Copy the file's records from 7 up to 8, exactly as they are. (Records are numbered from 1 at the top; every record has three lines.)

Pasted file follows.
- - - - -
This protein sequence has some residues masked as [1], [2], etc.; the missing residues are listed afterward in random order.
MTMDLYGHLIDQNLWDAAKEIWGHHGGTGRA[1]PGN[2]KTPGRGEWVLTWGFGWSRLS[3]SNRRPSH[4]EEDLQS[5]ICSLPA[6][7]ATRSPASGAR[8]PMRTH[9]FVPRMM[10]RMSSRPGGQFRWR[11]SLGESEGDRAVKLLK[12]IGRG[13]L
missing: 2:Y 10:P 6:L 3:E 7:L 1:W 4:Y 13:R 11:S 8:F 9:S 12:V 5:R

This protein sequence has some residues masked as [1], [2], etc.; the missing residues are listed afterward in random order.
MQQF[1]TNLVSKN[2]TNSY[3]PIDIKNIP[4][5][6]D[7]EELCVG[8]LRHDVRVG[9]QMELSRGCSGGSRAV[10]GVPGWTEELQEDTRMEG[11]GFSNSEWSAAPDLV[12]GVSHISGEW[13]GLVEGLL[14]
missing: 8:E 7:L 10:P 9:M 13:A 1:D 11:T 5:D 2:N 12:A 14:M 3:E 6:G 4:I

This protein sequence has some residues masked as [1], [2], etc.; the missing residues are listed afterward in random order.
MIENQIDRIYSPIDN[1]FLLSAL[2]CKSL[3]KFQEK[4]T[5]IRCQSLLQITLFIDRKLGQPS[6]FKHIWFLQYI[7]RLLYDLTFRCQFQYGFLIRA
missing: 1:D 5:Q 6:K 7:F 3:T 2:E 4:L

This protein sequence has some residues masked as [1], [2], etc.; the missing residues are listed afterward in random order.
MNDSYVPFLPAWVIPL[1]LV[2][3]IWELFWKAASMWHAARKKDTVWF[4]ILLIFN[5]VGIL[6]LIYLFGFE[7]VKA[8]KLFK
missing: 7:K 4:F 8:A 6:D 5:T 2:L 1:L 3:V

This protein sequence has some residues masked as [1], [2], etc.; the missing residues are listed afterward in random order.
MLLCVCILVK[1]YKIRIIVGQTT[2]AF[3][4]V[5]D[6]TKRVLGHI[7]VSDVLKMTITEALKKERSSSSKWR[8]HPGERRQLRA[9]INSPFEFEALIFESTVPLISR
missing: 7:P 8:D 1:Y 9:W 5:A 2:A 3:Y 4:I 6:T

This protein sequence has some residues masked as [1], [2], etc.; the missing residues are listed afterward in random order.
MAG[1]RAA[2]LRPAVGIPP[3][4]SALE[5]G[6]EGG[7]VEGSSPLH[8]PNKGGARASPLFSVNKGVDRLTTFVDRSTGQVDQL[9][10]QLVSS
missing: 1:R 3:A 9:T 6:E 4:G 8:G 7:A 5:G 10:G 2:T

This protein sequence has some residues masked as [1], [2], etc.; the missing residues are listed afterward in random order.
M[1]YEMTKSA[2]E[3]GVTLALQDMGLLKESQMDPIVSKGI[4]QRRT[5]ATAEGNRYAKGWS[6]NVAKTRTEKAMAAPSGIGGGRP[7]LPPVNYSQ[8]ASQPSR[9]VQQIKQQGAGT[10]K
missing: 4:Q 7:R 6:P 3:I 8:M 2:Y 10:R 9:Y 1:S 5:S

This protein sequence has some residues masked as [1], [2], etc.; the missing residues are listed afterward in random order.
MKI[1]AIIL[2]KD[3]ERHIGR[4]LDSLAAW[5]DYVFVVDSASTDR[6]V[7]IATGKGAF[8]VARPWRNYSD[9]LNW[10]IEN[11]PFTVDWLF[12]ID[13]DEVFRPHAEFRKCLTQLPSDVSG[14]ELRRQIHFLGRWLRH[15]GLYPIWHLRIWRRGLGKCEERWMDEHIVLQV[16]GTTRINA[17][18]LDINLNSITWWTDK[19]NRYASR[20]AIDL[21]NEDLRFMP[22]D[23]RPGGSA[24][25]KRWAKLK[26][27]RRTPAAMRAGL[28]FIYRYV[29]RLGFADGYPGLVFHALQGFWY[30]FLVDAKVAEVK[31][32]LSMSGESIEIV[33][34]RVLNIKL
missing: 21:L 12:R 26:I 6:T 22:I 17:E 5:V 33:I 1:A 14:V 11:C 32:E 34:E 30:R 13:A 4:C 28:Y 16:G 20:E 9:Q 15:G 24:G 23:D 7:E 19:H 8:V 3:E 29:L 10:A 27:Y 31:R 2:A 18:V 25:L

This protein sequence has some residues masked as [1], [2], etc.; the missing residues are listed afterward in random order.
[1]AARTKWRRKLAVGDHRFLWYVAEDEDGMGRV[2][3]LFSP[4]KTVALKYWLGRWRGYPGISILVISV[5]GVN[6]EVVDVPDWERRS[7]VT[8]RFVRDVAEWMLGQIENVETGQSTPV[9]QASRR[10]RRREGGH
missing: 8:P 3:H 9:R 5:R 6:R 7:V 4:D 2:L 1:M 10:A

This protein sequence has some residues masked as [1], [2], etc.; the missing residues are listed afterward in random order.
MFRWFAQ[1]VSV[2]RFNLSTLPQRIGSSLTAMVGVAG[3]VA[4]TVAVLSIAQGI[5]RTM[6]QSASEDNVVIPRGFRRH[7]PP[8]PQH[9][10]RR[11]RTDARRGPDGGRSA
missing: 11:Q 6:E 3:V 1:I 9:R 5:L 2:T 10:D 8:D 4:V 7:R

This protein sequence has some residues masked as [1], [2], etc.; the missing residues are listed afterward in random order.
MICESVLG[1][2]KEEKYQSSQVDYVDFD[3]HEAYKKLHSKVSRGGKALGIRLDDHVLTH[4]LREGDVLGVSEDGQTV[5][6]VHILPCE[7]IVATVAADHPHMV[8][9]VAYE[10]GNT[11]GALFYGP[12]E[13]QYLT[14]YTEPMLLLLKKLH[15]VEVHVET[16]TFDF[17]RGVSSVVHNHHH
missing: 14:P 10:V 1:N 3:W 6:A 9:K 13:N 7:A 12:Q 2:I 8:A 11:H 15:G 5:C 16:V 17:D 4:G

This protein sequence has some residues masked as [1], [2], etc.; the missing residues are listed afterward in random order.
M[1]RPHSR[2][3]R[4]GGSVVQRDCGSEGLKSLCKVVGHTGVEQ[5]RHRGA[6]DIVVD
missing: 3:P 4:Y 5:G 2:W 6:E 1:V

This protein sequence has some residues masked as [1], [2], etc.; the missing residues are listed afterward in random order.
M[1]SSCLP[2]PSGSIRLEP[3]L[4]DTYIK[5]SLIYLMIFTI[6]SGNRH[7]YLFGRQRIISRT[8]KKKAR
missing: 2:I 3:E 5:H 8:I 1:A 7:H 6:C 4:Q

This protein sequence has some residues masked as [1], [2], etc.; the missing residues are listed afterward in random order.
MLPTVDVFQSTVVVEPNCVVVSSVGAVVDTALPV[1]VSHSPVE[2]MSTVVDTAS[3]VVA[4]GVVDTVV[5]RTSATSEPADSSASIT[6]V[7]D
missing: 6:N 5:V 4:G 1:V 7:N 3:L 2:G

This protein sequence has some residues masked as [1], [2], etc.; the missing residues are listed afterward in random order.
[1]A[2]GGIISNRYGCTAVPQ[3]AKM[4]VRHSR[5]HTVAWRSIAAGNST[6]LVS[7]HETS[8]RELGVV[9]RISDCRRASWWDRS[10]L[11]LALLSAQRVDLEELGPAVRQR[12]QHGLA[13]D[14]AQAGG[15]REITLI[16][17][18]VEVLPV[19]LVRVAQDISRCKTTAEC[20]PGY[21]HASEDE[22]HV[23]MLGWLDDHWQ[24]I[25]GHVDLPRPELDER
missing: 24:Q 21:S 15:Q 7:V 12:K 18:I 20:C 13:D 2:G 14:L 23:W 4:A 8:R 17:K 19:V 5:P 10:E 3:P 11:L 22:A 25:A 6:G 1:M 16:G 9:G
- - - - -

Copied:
This protein sequence has some residues masked as [1], [2], etc.; the missing residues are listed afterward in random order.
M[1]YEMTKSA[2]E[3]GVTLALQDMGLLKESQMDPIVSKGI[4]QRRT[5]ATAEGNRYAKGWS[6]NVAKTRTEKAMAAPSGIGGGRP[7]LPPVNYSQ[8]ASQPSR[9]VQQIKQQGAGT[10]K
missing: 4:Q 7:R 6:P 3:I 8:M 2:Y 10:R 9:Y 1:S 5:S

This protein sequence has some residues masked as [1], [2], etc.; the missing residues are listed afterward in random order.
MKI[1]AIIL[2]KD[3]ERHIGR[4]LDSLAAW[5]DYVFVVDSASTDR[6]V[7]IATGKGAF[8]VARPWRNYSD[9]LNW[10]IEN[11]PFTVDWLF[12]ID[13]DEVFRPHAEFRKCLTQLPSDVSG[14]ELRRQIHFLGRWLRH[15]GLYPIWHLRIWRRGLGKCEERWMDEHIVLQV[16]GTTRINA[17][18]LDINLNSITWWTDK[19]NRYASR[20]AIDL[21]NEDLRFMP[22]D[23]RPGGSA[24][25]KRWAKLK[26][27]RRTPAAMRAGL[28]FIYRYV[29]RLGFADGYPGLVFHALQGFWY[30]FLVDAKVAEVK[31][32]LSMSGESIEIV[33][34]RVLNIKL
missing: 21:L 12:R 26:I 6:T 22:I 17:E 5:V 33:I 1:A 14:V 11:C 32:E 34:E 30:R 13:A 4:C 28:Y 16:G 20:E 9:Q 15:G 24:G 23:D 7:E 19:H 8:V 3:E 29:L 10:A 27:Y 31:R 2:A 18:V 25:L